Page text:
Martin Hill: Doing our bit to protect the environment

Whenever there’s a debate about climate change one of the main messages that comes across is how important it is to protect our planet for future generations.

This was recently brought closer to home when Lincolnshire County Council received a letter from an 11 year-old Lincoln girl. Quite rightly she was asking what we are doing to play our part in creating a more sustainable environment.

I was impressed with her knowledge and the points she raised, especially about saving energy and doing more recycling.

Her enthusiasm prompted me to look in more detail about the action we are taking.

I am proud to say that overall, since 2008, we’ve reduced our carbon footprint by 41%, and we are still working to reduce it even further.

We’ve installed solar panels, LED lighting systems and more-efficient new heating systems in a number of our buildings and schools.

We’re also really proud to have trained 900 local youngsters as Carbon Ambassadors who help us carry out energy audits within their schools.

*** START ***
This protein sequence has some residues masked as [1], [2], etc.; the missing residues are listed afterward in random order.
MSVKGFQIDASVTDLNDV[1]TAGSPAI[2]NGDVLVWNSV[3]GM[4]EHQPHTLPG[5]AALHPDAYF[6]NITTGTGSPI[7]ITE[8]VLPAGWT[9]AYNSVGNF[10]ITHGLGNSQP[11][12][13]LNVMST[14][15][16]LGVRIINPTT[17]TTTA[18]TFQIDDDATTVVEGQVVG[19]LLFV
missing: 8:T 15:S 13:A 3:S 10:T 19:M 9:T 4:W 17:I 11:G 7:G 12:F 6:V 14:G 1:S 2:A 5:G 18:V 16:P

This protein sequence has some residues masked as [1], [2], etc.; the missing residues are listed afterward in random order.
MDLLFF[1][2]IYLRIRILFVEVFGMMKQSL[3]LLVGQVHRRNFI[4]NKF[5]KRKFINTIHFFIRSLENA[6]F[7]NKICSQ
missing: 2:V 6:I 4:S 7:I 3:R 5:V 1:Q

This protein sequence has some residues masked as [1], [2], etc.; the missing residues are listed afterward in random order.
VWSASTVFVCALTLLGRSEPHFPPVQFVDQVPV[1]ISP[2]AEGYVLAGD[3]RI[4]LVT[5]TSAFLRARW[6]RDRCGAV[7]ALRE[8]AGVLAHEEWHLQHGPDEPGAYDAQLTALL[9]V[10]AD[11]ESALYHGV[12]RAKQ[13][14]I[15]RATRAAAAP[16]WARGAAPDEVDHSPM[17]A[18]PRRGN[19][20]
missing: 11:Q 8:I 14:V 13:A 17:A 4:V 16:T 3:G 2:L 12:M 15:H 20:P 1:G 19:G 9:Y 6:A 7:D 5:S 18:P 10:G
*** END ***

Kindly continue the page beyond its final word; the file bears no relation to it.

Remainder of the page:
With regard to looking at ways to increase recycling we are running a food waste trial in parts of Grantham. We are currently monitoring its success to see if it’s a scheme that could work in other parts of the county.

On top of this, as a member of the Lincolnshire Waste Partnership, we regularly promote the importance of domestic recycling especially with regard to putting the right kind of waste in the right bin.

One of our main achievements has been investing in the Energy from Waste plant at North Hykeham.

This creates energy from waste which isn’t recycled or composted – enough power for 26,500 homes. The ash left behind is used in road building and breeze blocks.

We are doing our best to continually reduce the amount of waste which goes in the ground – and for us this is now 92% less than it was 10 years ago.

By the end of this year, the Energy from Waste plant will have processed over 1 million tonnes of waste since it opened in 2013. It will have produced enough energy to power approximately 140,158 homes, 17.4million laptops or 255 million iPhones.

If you would like to see how the plant works for yourself, it has a fully-equipped visitor centre that is open to groups on pre-booked trips.

Find out how the site works through interactive displays, learn about recycling, the re-use of materials and wider resource management issues. To book a visit, email [email protected] or phone 01522 814318.

As you can see from all of this, the council takes environmental issues very seriously and we are committed to building on our achievements for the benefit of all.